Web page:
West Coast District Health Board denies responsibility for midwives

By Lee Scanlon

One of Westport's two resident midwives told the media yesterday that she was leaving, and that she had been telling the DHB for six months that her situation wasn't sustainable unless it found another midwife. Photo / 123RF
One of Westport's two resident midwives told the media yesterday that she was leaving, and that she had been telling the DHB for six months that her situation wasn't sustainable unless it found another midwife. Photo / 123RF

The West Coast District Health Board (DHB) says it's not responsible for ensuring its own birthing facility in Westport has enough midwives, or that women can contact a midwife when they need to.

"The responsibility for ensuring the Buller area [Kawatiri Birthing Unit] has enough midwives sits with the self-employed lead maternity carers (LMCs) who service the area," said DHB director or nursing and midwifery, Karyn Bousfield.

"They have a good understanding of the number of midwives required to provide the service."

The Westport News reported yesterday that one of Westport's two resident midwives was leaving, saying her job was financially unsustainable.

Ruth Davison, a self-employed LMC, said she had been telling the DHB for six months that her situation wasn't sustainable and unless it found another midwife she would go.

Ms Davison said Kawatiri needed three LMCs so they could provide backup when one took leave. She said she had had to pay a midwife between $300 and $700 a day to cover her caseload when she went on holiday.

Ms Bousfield said today that the DHB did not employ midwives at Kawatiri, which was a facility for self-employed LMCs to use.

The DHB employed midwives at Grey Base Hospital's McBrearty Ward, but they were not LMCs.

"They are employed to work shifts within the hospital. When an LMC brings a woman in to McBrearty Ward, they continue to provide care to their client and are supported if required by the hospital-employed team - midwives, nurses, doctors etc," she said.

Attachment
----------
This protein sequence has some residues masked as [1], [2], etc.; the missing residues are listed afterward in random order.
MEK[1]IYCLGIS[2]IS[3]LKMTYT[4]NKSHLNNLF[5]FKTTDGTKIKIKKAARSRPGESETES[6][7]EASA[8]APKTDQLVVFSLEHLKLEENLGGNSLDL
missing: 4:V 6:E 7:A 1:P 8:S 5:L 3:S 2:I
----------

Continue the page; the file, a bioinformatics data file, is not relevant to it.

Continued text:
Asked if the DHB had tried to obtain more locally resident self-employed midwife cover in Buller, Ms Bousfield said: "This is the responsibility of the LMC team. However, the DHB can provide support such as advertising on their behalf via our recruitment pages."

Asked whether the DHB believed two resident midwives in Buller was sustainable, she said that determination was made by LMCs.

A local expectant mother told The Westport News yesterday that she couldn't reach any of the three midwives she phoned for help last week when she feared her unborn baby had stopped moving and she wanted his heart rate checked.

After two hours she reached a Greymouth-based midwife who had been en route to Westport.

Asked today what arrangements were in place to ensure Buller women could contact a midwife when needed, Ms Bousfield said the LMCs ensured women had relevant contact numbers.

She said LMCs were funded by the Ministry of Health. The West Coast DHB had provided additional funding - which was continuing - to acknowledge the challenges of providing services in a rural environment.

Ms Davison said yesterday that most of her clients were transferring to the Greymouth-based midwife who would travel to Westport to hold clinics and birth women. She questioned how long the midwife could keep that up.

Ms Bousfield said the arrangement was sustainable long-term. She said some LMCs chose to travel to provide care.

Asked if the DHB could assure expectant mothers the current maternity care in Westport was safe, she responded: "The West Coast maternity service has a collaborative team approach with good working relationships between DHB staff and self-employed LMCs.

"We believe there is a safe and sustainable service for women and babies across the Coast.

"We work closely with the women and have had overwhelmingly positive feedback about the Kawatiri service."

- Westport News

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